Collins's ( The Arrangement of Space ) stunning graphic poems achieve a perfect balance of the horrific and the playful. ``We bought the guns, our money / burned the crops. / (But hey, kids, we're still / your folks--we name our planes / for girls, our bombs for boys),'' she writes in one poem; another begins with the image of ``the friendly caboose'' passing through farmland and goes on to describe cattle cars carrying children to their deaths in Nazi concentration camps. With a few deft strokes, Collins endows the merely topical (the Gulf War, the news story about a murdered woman whose intestines were torn out) with universal dimensions. Poems rewriting fairy tales are every bit the equal of similar efforts by Anne Sexton. The intensity of all of Collins's poems might be their most memorable quality, but such fervor could not be realized if she did not have impeccable facility with language. She delights in wordplay: ``The funeral march is a children's chant: /dum-dum-dum, he is dumb-and-done-and-gone.'' The volume's arrangement expertly juxtaposes related themes, resembling a focussed camera's panning, stopping now here, now there. (July)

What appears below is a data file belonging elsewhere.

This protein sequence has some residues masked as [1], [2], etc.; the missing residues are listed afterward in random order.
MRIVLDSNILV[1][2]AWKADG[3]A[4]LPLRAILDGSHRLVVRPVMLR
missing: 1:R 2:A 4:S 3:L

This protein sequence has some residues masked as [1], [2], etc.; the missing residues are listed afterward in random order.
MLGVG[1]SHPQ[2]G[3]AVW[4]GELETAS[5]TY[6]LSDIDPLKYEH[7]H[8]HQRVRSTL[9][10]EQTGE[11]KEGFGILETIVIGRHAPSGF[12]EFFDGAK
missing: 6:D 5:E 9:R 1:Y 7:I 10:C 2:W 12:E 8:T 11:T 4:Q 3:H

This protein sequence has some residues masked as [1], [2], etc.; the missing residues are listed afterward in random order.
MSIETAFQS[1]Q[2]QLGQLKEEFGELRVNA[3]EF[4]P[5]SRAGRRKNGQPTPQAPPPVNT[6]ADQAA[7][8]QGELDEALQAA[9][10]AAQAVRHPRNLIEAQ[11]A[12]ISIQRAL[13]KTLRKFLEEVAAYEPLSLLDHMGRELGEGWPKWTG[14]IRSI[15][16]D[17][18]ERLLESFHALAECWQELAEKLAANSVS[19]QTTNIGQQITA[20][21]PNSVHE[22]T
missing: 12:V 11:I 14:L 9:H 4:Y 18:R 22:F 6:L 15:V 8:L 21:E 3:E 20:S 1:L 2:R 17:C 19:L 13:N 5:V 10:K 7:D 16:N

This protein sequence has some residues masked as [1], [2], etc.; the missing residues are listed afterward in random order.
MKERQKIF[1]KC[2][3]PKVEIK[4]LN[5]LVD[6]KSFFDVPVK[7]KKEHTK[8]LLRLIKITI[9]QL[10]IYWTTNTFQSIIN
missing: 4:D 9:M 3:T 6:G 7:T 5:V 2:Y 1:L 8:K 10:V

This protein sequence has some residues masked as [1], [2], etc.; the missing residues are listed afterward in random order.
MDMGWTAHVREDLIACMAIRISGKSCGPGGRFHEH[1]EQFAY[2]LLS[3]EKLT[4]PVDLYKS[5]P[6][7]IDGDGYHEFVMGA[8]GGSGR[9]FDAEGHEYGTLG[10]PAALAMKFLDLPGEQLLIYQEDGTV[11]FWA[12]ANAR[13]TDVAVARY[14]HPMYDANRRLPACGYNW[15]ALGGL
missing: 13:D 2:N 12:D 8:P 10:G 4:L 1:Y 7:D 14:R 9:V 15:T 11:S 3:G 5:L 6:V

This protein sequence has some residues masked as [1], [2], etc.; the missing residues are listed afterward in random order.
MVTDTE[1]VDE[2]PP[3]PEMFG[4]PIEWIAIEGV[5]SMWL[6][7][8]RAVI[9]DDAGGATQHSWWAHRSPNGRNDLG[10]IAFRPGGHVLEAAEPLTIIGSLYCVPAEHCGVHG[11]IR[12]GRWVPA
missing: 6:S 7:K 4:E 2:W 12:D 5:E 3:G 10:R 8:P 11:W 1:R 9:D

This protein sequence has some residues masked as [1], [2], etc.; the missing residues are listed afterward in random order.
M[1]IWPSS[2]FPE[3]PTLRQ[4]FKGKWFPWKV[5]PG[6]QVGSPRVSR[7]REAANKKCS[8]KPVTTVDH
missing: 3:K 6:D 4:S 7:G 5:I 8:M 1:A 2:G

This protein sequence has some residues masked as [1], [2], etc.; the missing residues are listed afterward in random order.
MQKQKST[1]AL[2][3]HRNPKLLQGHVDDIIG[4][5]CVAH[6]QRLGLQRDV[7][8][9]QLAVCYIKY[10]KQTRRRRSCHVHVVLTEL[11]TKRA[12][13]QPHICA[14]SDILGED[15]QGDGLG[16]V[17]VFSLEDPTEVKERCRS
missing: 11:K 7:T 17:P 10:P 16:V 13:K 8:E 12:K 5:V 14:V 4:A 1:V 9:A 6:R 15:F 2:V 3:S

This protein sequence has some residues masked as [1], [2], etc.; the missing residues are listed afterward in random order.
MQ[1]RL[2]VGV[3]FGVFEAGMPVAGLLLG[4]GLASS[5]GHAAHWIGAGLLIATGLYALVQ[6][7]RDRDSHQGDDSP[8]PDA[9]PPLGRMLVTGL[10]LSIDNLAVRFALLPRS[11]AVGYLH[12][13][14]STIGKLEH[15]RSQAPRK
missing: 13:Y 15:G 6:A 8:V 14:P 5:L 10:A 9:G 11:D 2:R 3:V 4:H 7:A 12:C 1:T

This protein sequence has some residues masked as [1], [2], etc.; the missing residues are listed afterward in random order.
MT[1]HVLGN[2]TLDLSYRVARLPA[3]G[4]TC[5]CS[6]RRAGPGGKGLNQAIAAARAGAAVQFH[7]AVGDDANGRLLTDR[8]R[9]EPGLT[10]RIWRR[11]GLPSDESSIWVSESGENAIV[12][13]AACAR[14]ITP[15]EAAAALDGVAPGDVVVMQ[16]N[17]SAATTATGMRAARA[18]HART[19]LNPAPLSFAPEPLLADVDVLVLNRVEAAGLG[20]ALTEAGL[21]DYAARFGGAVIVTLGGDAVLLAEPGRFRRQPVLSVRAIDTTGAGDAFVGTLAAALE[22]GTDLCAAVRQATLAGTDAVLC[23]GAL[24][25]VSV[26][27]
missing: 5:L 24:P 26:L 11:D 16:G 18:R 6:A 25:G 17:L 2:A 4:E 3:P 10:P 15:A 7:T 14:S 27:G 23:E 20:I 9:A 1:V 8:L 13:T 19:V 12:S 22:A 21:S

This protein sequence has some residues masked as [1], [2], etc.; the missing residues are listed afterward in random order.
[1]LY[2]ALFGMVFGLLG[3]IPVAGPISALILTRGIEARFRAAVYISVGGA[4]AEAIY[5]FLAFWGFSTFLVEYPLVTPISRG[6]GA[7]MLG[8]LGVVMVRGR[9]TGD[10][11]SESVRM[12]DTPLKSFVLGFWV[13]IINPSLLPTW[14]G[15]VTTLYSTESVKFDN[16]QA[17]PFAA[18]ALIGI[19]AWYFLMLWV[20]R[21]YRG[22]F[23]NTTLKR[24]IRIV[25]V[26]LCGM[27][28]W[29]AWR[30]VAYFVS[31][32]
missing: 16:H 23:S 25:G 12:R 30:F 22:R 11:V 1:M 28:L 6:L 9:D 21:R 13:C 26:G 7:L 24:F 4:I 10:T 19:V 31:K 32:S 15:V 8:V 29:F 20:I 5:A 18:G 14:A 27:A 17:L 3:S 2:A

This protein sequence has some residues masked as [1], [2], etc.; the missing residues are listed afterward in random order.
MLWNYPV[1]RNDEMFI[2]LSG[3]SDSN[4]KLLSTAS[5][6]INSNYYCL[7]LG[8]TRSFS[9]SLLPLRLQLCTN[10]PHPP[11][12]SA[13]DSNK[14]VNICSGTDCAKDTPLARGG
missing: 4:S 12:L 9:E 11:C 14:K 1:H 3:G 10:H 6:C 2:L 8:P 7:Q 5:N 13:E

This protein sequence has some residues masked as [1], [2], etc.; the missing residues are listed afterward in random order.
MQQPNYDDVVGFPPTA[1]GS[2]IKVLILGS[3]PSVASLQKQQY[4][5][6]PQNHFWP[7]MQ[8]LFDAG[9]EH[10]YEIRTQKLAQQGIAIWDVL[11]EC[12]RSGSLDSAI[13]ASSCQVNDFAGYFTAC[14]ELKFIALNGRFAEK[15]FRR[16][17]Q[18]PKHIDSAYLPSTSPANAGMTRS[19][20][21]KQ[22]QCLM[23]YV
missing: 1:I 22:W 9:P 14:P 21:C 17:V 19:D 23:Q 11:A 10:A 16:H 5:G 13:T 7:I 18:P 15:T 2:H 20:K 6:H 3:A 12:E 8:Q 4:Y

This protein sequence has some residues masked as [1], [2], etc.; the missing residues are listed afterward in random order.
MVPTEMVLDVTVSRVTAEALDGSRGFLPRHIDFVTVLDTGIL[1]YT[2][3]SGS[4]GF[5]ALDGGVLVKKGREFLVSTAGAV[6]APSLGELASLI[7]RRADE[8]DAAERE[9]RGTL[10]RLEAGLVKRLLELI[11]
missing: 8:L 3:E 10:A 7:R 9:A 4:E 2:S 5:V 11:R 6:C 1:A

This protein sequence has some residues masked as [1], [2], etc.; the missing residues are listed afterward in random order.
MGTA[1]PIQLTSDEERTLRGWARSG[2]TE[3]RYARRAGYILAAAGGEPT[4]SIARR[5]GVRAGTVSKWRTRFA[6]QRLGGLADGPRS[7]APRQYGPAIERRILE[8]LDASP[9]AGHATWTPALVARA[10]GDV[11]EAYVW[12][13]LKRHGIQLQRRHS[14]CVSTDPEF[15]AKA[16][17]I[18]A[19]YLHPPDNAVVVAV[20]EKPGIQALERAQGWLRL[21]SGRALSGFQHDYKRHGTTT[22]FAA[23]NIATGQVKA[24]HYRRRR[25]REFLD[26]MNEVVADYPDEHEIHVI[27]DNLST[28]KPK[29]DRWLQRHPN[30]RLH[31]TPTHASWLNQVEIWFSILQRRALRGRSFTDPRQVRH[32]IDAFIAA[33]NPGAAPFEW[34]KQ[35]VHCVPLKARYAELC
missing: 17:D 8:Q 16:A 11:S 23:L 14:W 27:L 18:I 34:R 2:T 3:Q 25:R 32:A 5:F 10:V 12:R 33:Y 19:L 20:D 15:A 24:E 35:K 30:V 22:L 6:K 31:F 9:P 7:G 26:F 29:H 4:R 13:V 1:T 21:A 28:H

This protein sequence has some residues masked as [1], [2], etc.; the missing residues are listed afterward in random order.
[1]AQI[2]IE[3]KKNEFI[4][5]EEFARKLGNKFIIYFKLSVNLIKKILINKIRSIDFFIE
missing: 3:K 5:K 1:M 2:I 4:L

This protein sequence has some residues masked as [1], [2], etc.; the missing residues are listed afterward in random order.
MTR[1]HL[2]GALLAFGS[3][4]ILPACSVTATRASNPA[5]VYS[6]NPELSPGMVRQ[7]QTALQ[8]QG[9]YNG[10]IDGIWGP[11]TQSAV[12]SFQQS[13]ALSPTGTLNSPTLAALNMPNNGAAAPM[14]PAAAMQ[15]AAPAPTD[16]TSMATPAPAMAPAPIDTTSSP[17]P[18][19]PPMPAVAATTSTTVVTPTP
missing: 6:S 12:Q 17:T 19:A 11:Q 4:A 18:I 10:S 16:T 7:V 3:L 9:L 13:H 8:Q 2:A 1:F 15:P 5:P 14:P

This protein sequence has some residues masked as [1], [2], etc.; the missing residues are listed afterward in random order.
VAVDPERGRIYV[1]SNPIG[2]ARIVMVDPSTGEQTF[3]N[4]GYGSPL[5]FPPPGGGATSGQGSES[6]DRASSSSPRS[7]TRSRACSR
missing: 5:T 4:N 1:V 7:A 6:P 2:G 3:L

Reviewed on: 01/04/1993 Release date: 01/01/1993 Genre: Fiction
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